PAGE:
I've long been impressed with the simple yet effective marketing employed by BIG B COMICS in Hamilton. Yes, they have their email newsletter, website and all kinds of other great offers for customers -- among them, friendly, helpful and knowledgeable staff who are enthusiastic and passionate about what they sell (yes, that simple yet critical sweet spot offered by many an independent retailer)
But the marketing I'm talking about, and the one I'm most often exposed to, are the "traditional" or "old fashioned" statements they offer on their road-side sign with interchangeable vinyl or plastic letters.
The sign is in their parking lot on Upper James in Hamilton just off the Lincoln Alexander Expressway and sees an incredible amount of traffic every day. This means their sign is in front of thousands of eyes every day, for the simple ongoing cost of a bit of labour and thought from a staff member.
And I've yet to see a message on their sign that isn't interesting, thought-provoking or something that actually makes me want to stop in, or tell someone about it.
Here's what their latest sign says: FREE COMIC FOR EVERY A ON REPORT CARD.
I'd been admiring that sign all week and finally had to stop and take a picture of it when I was driving by last Friday. Eight simple words, yet something that has a simple yet effective appeal.
Simple genius in my mind. Sure, they'll likely have had to invest a few hundred dollars of merchandise into the promotion (and I honestly don't know what exactly they're giving away - whether it's slightly older stock, or the student gets to choose from a certain price point) But the fact is it's a simple message that those who did really well in school will be rewarded. Simply bring in your report card and we'll give you a free comic for every A.
Does this Chris Anderson style of FREE work for their business?
Well, let me put it this way. Francine, Alexander and I dropped by BIG B COMICS on Free Comic Book Day (annually the first Saturday in May) and Alexander selected a single free story from the Disney/Pixar TOY STORY universe. I also ended up buying a comic while there, but here's where it gets really cool for the store that participated in this "free comic book day" -- since that first weekend in May, our household spent a little over $150 at BIG B COMICS.
Francine and Alexander returned to BIG B COMICS to buy me a pile of Spider-Man comics and a t-shirt. The three of us returned there to get Alexander some more TOY STORY comics; Alexander and I went back to get him a few THE SUPERHERO SQUAD graphic novels.
So, since May, we've been to the store half a dozen times. In the previous 6 months we didn't stop in, even though we regularly drive past this store. Now, though, both Alexander and I feel the strong pull to want to stop in and check things out every time we go past and see the big Spider-Man face on their road-side sign. (His SK report card doesn't include standard grading, so there was no checking out A's -- although I'm sure it'll be a fun thing to shoot for when he starts Grade One in September)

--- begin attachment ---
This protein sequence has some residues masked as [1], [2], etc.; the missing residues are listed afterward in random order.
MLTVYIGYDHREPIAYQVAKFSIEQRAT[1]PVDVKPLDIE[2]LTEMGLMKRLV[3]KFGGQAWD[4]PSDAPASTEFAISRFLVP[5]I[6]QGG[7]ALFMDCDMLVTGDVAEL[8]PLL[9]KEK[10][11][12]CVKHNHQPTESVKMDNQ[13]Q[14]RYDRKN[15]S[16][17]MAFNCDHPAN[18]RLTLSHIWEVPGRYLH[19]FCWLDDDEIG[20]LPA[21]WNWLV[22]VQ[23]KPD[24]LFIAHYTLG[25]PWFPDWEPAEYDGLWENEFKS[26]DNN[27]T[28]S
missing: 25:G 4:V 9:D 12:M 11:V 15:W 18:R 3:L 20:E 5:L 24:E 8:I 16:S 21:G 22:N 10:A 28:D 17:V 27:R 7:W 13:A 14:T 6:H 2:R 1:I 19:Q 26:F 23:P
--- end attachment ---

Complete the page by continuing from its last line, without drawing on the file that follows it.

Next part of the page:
On top of the money spent at BIG B, I ended up special ordering a bunch of graphic novels from the WALL-E universe through my own store. (I'm a fan of speading the money around amongst as many local retailers as possible) So we ended up spending over $200 on comic-book related merchandise due to a single day designed to promote comic books and reading.
And though I didn't stop in after seeing the "FREE COMIC FOR EVERY A ON REPORT CARD" sign, I did stop to take a picture of it and have shared that info here - chances are my sharing of this info will lead to at least one more person stopping in to check them out.
Their road signs continue to be interesting, provocative and timely. Like the text that appears beside their site logo on the address bar of their website. This morning (after many days of torrential downpours in Hamilton) it reads: "Now that the rain has stopped, stop by to pick up some comics!"
Low cost, and a simple "low tech" message in front of a huge number of eyes. When I worked at Prospero Books on Bank Street in Ottawa many many years ago, I enjoyed putting messages in the Slater Street window for the pedestrian traffic and folks heading through on busses to enjoy. Something, short and cute that gave our store a "character" or something for people to point at and talk about. Did it mean more people came inside? I never really measured it. But chances are, because the message changed each week, people made a point of turning their heads to check out what the new thing said every time they went past. And getting someone's attention, an extremely limited resource, is a very good start.
Are there similar things you can imagine for your own retail space to take advantage of the adjacent traffic flow?